Issues Affecting American Indians in Tennessee
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American Indians in Tennessee government volunteer service
TN Archaeological Advisory Council
mandated 3 Native American representatives
  • Michael Lynch, West Tennessee (2008-12)
         member, Choctaw Nation of Oklahoma
  • Pat Cummins, Middle Tennessee (2004-08)
         descendant, Cherokee
  • Mark Cantrell, Middle Tennessee (2010-14)
         unknown tribal affiliation
  •   TN Historical Commission
    mandated inclusion of person/s
    of Native American ancestry

  • Brent A. Cox (2008-2012)
    444 Cades Atwood Road
    Milan, Tennessee 38358

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    TN Commission of Indian Affairs
    Website of the (defunct) TCIA * History of the 1st & 2nd TNCIA

    Greene (CNO) v. TCIA   filed 30 June 2010
    Commission terminated     30 June 2010

    Issues Affecting American Indians in Tennessee

    Issues Affecting American Indians in Tennessee
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    Interior head says he'll review tribal recognition process

    Interior head says he'll review tribal recognition process
    By LEDYARD KING • Tribune Washington Bureau • February 13, 2009

    WASHINGTON — Newly installed Interior Secretary Ken Salazar pledged Thursday to examine the federal process for recognizing Indian tribes after hearing about the decades-long struggle of Montana's Little Shell Chippewa.

    At a hearing of the Senate Committee on Indian Affairs, Sen. Jon Tester, D-Mont., criticized the federal agency for constantly delaying a decision and asked Salazar if he could help. The tribe — with about 4,300 members, who mostly live in the Great Falls area — has sought recognition since 1978, Tester said.

    "I'd like to see the process work," Tester told Salazar. "I don't really want to see Congress have to intervene for recognition of tribes, but the truth is it should not take 31 years for a tribe to get recognition."

    Salazar agreed that three decades is "too long."

    "There is no reason why we should have a process that essentially ends in an endless road year after year after year," he said. "We will take a look at the process and see if there are ways we can improve upon it."

    Little Shell tribal Chairman John Sinclair said Thursday that he has not had a chance to become familiar with Salazar and his positions, but from what he has heard he believes the new secretary will help the tribe.

    "From what I have heard, (he) should be good for the Little Shell," Sinclair said.

    He added that he has been in touch with Tester's office regarding the tribe's recognition application and wasn't surprised Tester raised the issue during the hearing.

    "Jon Tester is a very good friend of the Little Shell," Sinclair said. "Jon has gone the extra mile for us and we really appreciate his help."

    The discussion on the Little Shell's plight was one exchange during an hour-long, friendly session in which Salazar pledged to improve rocky federal relations with Native Americans. Salazar said one of his first priorities would be naming an assistant secretary of Indian Affairs, a job that was vacant during most of President George W. Bush's second term.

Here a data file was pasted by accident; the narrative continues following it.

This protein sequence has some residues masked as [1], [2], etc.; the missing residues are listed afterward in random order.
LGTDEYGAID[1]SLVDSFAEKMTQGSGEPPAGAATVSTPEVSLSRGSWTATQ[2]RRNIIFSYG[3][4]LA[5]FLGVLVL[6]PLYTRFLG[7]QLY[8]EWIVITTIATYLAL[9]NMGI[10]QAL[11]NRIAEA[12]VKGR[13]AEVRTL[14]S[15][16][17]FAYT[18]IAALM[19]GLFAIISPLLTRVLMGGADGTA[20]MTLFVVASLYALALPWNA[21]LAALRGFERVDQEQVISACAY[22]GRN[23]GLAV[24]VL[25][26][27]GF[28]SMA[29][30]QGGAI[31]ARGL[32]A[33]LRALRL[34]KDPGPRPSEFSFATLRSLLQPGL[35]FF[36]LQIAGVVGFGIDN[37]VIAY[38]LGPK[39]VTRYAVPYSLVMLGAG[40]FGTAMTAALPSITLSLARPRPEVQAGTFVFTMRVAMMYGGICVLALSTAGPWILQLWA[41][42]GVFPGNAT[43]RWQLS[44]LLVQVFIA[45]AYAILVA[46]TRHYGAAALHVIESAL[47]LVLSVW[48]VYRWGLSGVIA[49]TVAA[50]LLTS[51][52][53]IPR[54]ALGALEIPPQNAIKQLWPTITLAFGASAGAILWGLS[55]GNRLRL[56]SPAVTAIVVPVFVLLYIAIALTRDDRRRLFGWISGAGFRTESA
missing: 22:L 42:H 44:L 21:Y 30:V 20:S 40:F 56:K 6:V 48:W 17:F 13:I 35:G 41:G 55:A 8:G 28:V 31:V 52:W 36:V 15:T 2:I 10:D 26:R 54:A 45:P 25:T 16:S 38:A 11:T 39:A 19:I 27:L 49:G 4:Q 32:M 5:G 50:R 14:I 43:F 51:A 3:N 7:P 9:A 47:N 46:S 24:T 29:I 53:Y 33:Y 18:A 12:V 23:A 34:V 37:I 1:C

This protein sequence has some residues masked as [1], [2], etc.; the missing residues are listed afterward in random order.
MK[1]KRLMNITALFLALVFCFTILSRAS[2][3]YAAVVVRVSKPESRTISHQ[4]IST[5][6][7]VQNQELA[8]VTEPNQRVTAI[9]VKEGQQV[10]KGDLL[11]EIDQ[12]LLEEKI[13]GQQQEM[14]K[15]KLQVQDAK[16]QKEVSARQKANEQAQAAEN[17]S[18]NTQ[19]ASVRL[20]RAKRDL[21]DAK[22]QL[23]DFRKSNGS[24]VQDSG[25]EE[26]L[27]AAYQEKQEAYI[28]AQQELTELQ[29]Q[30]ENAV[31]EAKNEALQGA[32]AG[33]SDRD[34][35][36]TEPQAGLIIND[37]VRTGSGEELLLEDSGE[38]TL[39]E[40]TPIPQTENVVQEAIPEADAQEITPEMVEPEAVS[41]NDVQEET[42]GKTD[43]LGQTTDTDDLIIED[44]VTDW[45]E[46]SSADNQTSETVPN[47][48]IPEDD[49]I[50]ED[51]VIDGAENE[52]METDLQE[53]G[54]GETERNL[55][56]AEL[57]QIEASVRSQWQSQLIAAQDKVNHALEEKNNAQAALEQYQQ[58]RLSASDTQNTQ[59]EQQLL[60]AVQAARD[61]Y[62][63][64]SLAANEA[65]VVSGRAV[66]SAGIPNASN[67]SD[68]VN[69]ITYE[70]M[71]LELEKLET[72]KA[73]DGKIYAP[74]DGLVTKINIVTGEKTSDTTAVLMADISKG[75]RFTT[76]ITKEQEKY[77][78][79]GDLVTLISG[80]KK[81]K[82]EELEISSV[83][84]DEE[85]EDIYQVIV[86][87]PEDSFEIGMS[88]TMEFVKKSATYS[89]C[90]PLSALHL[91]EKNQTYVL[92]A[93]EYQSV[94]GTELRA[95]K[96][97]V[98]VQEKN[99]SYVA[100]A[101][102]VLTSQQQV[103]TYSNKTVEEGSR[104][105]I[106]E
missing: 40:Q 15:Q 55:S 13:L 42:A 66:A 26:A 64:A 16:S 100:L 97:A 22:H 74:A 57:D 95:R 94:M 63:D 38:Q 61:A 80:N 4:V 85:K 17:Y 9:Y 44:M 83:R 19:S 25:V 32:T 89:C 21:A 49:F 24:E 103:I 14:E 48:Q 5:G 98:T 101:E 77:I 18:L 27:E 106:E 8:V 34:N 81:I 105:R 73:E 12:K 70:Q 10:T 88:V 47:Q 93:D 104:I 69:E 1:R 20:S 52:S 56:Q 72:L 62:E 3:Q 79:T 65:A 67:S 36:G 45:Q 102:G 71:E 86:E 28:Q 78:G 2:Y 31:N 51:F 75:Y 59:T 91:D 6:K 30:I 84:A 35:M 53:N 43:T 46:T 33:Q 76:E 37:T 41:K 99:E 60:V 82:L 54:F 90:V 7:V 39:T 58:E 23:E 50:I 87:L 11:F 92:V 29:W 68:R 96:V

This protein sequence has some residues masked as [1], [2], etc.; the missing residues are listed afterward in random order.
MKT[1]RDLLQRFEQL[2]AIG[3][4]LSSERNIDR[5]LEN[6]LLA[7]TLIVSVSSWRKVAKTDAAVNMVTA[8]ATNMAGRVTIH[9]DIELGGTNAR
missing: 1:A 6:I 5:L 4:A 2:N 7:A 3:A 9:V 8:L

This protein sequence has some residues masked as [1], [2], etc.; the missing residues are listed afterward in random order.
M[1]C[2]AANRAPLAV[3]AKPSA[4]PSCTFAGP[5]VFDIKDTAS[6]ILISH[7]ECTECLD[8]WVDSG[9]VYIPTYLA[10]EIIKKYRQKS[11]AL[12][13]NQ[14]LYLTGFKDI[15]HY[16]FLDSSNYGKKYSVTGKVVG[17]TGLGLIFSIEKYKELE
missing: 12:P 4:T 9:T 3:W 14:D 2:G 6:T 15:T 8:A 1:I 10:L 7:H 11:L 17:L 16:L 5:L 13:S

"We have to look at what we inherited and try to make changes to make it work better," Salazar said after senators criticized the agency for dragging its feet on water settlements and oil-drilling permits. "Without an assistant secretary of Indian Affairs in place three of the last four years, these issues have simply not been addressed."

    It was the first hearing for Salazar, a former senator from Colorado, since the Senate confirmed him last month to run the 67,000-employee agency that oversees federal lands.

    During the hearing, Salazar spotlighted four areas where the Obama administration wants to target resources: energy development, education, public safety and economic development.

    Senators also expressed their concerns. Committee Chairman Byron Dorgan, D-N.D., called the lack of adequate health care in Indian Country "scandalous," and Vice Chairman John Barrasso, R-Wyo., said law enforcement on reservations is woefully underfunded.

    The Wind River Indian Reservation in Wyoming is nearly the size of Connecticut, yet crime victims wait up to a day for assistance because only two police officers typically are on patrol, Barrasso said.

    "Non-Indian communities would not tolerate such a low level of protection," he told Salazar.

    The National Congress of American Indians is asking for billions of dollars in the federal budget, which is expected to be released later this month, including an increase of $120 million to fix dilapidated schools, a $908 million increase in health care funding and $200 million in loans to help finance energy projects.

    Salazar made no firm commitments Thursday, but he assured senators he wants to extend a hand to Native Americans.

    "There's lots of work to be done," he said. "We all know that you can't wave a magic wand and all of a sudden the issues will be resolved. It's going to take a steady hand and a long-term sustainable commitment to address these issues."

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